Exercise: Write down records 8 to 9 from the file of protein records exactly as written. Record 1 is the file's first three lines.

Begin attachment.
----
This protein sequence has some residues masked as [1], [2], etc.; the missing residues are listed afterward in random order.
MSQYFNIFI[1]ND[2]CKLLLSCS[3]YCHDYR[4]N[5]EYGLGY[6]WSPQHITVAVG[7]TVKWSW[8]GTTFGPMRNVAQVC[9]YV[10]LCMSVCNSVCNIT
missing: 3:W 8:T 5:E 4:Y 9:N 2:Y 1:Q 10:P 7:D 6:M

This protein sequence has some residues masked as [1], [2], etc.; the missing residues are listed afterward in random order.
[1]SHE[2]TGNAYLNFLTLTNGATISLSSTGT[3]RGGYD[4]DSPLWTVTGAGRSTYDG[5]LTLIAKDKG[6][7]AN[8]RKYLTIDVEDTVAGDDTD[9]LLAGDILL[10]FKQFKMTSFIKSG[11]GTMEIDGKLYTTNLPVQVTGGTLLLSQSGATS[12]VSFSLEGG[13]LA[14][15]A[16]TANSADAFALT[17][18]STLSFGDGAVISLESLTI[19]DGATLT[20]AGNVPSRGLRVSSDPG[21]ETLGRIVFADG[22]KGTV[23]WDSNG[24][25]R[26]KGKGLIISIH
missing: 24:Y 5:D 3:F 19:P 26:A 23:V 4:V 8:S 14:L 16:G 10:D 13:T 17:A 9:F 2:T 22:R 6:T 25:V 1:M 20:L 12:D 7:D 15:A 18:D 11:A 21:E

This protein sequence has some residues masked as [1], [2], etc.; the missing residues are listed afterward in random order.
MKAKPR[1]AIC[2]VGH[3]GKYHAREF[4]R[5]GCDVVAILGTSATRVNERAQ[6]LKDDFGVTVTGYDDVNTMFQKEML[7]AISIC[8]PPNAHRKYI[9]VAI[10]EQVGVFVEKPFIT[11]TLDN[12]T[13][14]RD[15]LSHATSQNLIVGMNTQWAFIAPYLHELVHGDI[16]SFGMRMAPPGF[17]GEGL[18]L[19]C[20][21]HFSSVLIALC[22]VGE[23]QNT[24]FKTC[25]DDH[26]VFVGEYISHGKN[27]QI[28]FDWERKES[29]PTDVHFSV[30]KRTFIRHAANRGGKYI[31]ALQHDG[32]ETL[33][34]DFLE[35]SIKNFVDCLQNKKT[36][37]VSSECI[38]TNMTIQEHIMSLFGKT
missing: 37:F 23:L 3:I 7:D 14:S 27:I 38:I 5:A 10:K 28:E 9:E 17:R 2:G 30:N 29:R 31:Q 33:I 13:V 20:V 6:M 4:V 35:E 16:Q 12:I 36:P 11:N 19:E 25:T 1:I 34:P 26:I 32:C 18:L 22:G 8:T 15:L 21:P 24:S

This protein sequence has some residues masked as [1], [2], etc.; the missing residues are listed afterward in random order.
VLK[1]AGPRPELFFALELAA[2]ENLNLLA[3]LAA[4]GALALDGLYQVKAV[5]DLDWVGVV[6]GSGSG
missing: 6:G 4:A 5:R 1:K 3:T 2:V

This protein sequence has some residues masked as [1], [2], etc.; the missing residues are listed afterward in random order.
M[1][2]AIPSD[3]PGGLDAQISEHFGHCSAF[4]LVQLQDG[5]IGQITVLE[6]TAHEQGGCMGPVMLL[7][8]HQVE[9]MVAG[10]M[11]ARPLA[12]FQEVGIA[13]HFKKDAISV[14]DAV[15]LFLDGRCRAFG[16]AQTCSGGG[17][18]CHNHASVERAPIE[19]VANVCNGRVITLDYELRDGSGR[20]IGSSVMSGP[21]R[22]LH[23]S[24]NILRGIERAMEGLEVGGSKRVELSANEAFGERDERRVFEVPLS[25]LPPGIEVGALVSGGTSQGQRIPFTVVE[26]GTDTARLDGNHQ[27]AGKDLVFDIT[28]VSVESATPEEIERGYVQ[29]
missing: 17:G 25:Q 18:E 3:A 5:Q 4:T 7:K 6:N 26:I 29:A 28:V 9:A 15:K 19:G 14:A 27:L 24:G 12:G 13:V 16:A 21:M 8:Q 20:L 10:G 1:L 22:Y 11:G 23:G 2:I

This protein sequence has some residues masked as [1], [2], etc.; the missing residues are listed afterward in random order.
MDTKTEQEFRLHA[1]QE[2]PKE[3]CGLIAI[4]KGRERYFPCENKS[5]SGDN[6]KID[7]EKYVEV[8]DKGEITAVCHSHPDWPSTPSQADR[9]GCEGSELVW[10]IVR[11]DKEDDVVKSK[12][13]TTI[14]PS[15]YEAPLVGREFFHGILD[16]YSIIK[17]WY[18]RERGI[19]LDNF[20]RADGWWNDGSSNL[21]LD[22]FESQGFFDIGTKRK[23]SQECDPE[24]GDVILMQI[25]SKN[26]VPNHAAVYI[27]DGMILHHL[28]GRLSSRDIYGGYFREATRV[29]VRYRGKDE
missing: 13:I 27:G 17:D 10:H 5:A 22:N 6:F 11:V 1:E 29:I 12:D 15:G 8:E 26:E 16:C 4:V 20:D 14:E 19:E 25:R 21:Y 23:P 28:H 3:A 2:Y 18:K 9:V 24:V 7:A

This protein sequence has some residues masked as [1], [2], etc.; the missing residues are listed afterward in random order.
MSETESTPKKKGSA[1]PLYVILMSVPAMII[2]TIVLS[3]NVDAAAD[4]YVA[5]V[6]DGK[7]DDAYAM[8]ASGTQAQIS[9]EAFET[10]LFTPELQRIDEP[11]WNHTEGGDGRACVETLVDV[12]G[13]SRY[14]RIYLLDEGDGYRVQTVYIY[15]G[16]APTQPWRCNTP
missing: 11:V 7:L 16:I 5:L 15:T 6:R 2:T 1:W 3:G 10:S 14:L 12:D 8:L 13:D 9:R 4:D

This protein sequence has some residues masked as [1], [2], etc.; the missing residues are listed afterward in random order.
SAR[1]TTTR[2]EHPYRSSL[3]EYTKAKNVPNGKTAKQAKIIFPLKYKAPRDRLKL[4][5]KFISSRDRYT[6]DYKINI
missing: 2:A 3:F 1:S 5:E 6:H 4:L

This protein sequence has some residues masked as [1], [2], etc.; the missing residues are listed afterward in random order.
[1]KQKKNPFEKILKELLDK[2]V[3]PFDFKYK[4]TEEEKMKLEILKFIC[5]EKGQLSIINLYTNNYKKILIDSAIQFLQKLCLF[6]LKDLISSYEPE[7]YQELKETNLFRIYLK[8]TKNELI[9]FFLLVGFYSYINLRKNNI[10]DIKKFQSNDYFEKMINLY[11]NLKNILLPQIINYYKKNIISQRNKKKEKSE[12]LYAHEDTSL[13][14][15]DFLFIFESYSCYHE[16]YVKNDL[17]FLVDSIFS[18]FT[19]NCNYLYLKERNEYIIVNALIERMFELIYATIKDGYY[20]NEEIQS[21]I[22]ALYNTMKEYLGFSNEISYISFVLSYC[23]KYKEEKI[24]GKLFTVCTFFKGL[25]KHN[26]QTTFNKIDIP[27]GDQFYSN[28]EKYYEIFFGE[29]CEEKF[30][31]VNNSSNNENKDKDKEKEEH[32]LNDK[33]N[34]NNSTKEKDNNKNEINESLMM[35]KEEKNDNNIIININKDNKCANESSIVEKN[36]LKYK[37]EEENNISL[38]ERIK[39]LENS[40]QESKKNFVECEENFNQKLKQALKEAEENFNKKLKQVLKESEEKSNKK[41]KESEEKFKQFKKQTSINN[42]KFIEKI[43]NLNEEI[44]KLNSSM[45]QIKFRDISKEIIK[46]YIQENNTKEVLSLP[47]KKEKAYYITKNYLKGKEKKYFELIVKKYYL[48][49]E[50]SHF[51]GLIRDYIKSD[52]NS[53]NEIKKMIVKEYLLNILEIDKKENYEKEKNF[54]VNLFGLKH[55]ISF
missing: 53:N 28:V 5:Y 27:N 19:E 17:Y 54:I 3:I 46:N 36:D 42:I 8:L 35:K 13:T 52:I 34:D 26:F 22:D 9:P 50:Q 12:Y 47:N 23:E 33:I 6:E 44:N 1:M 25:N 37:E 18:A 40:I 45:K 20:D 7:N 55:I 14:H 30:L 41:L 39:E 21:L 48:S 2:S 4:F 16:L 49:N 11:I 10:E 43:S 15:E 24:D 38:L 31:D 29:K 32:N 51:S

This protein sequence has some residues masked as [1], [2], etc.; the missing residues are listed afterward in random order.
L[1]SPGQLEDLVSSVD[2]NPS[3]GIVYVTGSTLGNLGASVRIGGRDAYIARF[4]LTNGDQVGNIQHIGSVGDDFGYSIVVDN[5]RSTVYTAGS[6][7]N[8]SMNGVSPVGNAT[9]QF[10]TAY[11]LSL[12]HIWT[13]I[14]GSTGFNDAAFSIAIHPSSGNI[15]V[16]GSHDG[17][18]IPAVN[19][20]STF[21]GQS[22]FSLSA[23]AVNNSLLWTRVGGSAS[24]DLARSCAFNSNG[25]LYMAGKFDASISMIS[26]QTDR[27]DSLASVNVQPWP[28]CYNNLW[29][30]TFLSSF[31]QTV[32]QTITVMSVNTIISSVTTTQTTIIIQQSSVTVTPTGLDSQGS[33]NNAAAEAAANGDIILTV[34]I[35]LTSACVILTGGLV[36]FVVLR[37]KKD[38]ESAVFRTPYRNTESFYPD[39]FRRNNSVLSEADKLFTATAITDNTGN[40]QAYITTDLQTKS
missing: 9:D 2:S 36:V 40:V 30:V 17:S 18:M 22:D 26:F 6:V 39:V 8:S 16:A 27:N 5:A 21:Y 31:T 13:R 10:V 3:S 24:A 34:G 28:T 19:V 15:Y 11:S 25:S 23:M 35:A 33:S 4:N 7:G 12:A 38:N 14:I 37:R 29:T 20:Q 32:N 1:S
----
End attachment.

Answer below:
This protein sequence has some residues masked as [1], [2], etc.; the missing residues are listed afterward in random order.
SAR[1]TTTR[2]EHPYRSSL[3]EYTKAKNVPNGKTAKQAKIIFPLKYKAPRDRLKL[4][5]KFISSRDRYT[6]DYKINI
missing: 2:A 3:F 1:S 5:E 6:H 4:L

This protein sequence has some residues masked as [1], [2], etc.; the missing residues are listed afterward in random order.
[1]KQKKNPFEKILKELLDK[2]V[3]PFDFKYK[4]TEEEKMKLEILKFIC[5]EKGQLSIINLYTNNYKKILIDSAIQFLQKLCLF[6]LKDLISSYEPE[7]YQELKETNLFRIYLK[8]TKNELI[9]FFLLVGFYSYINLRKNNI[10]DIKKFQSNDYFEKMINLY[11]NLKNILLPQIINYYKKNIISQRNKKKEKSE[12]LYAHEDTSL[13][14][15]DFLFIFESYSCYHE[16]YVKNDL[17]FLVDSIFS[18]FT[19]NCNYLYLKERNEYIIVNALIERMFELIYATIKDGYY[20]NEEIQS[21]I[22]ALYNTMKEYLGFSNEISYISFVLSYC[23]KYKEEKI[24]GKLFTVCTFFKGL[25]KHN[26]QTTFNKIDIP[27]GDQFYSN[28]EKYYEIFFGE[29]CEEKF[30][31]VNNSSNNENKDKDKEKEEH[32]LNDK[33]N[34]NNSTKEKDNNKNEINESLMM[35]KEEKNDNNIIININKDNKCANESSIVEKN[36]LKYK[37]EEENNISL[38]ERIK[39]LENS[40]QESKKNFVECEENFNQKLKQALKEAEENFNKKLKQVLKESEEKSNKK[41]KESEEKFKQFKKQTSINN[42]KFIEKI[43]NLNEEI[44]KLNSSM[45]QIKFRDISKEIIK[46]YIQENNTKEVLSLP[47]KKEKAYYITKNYLKGKEKKYFELIVKKYYL[48][49]E[50]SHF[51]GLIRDYIKSD[52]NS[53]NEIKKMIVKEYLLNILEIDKKENYEKEKNF[54]VNLFGLKH[55]ISF
missing: 53:N 28:V 5:Y 27:N 19:E 17:Y 54:I 3:I 46:N 36:D 42:I 8:L 35:K 13:T 52:I 34:D 26:F 22:D 9:P 50:Q 12:Y 47:N 23:E 33:I 6:E 44:N 1:M 25:N 37:E 18:A 40:I 45:K 20:D 7:N 55:I 14:H 30:L 41:L 39:E 21:L 48:S 2:S 4:F 16:L 49:N 11:I 10:E 43:S 15:E 24:D 38:L 31:D 29:K 32:N 51:S